Our efforts have focused on investigating the type of knowledge students use when making decisions in the process of developing design solutions. In particular, we document the type of evidence students provide when presenting various design alternatives, or when they suggest a particular design approach or solution. One major aim of our work is to investigate how flexible students are in applying disciplinary knowledge in the process of design. Specifically, our research seeks to explore the role that computational and analytical abilities play in innovation in the context of engineering design education. We apply the learning framework of adaptive expertise to focus our work and guide the research. Using the adaptive expertise framework, with a specific focus on computational/analytical knowledge, we document the type of evidence students do (or do not) use when selecting possible design alternatives, appropriate models or methods of analysis, and when interpreting the results to justify their decisions. We analyzed student design project reports from different academic years, and from different engineering disciplines. Specifically, our data consists of first-year and capstone design experiences. This comprehensive data set enables us to compare the nature of students' decision making and the type of analytical knowledge used across the undergraduate time span. Results from this research shed light on how students use disciplinary knowledge in the process of design, what students consider to be important technical information for design, and how students make design decisions, sometimes with and without appropriate evidence to support their decisions.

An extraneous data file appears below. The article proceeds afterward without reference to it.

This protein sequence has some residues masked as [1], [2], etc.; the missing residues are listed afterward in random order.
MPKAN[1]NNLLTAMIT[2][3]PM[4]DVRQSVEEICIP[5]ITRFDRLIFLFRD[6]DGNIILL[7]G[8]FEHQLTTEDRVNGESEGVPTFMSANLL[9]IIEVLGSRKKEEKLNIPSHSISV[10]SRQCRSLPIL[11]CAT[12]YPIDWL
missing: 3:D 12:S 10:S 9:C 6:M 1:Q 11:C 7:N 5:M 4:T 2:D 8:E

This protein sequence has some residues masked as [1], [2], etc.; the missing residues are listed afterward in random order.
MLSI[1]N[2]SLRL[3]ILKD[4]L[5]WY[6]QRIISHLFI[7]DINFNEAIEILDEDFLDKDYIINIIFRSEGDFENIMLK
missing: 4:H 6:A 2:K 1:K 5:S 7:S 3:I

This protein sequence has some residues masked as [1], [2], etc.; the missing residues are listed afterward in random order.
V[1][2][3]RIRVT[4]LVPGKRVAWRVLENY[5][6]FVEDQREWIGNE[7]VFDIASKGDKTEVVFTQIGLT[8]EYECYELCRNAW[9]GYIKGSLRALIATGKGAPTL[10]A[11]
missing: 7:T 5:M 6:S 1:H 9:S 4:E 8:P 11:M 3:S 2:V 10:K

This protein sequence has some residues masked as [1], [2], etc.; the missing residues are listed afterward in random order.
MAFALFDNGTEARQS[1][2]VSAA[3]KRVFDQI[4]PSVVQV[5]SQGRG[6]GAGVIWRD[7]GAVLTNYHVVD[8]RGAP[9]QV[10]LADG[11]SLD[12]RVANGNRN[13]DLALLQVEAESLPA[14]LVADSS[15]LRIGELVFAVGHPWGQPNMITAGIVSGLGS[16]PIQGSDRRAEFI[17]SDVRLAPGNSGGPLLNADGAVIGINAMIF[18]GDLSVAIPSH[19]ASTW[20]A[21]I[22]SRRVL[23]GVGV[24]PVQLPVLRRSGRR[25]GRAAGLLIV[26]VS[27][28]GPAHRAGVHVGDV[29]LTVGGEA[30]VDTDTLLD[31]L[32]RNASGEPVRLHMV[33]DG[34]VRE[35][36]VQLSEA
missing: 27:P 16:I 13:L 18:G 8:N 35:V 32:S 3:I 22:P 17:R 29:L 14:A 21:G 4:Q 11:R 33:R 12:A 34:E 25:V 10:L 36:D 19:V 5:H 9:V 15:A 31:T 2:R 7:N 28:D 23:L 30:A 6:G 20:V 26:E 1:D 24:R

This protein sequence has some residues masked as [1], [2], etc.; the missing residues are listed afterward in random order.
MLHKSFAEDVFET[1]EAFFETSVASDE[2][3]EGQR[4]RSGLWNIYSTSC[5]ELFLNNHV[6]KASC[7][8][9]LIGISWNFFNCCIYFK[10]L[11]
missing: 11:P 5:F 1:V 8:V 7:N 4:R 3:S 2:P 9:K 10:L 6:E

|Original language||English (US)|
|Journal||ASEE Annual Conference and Exposition, Conference Proceedings|
|State||Published - 2009|
ASJC Scopus subject areas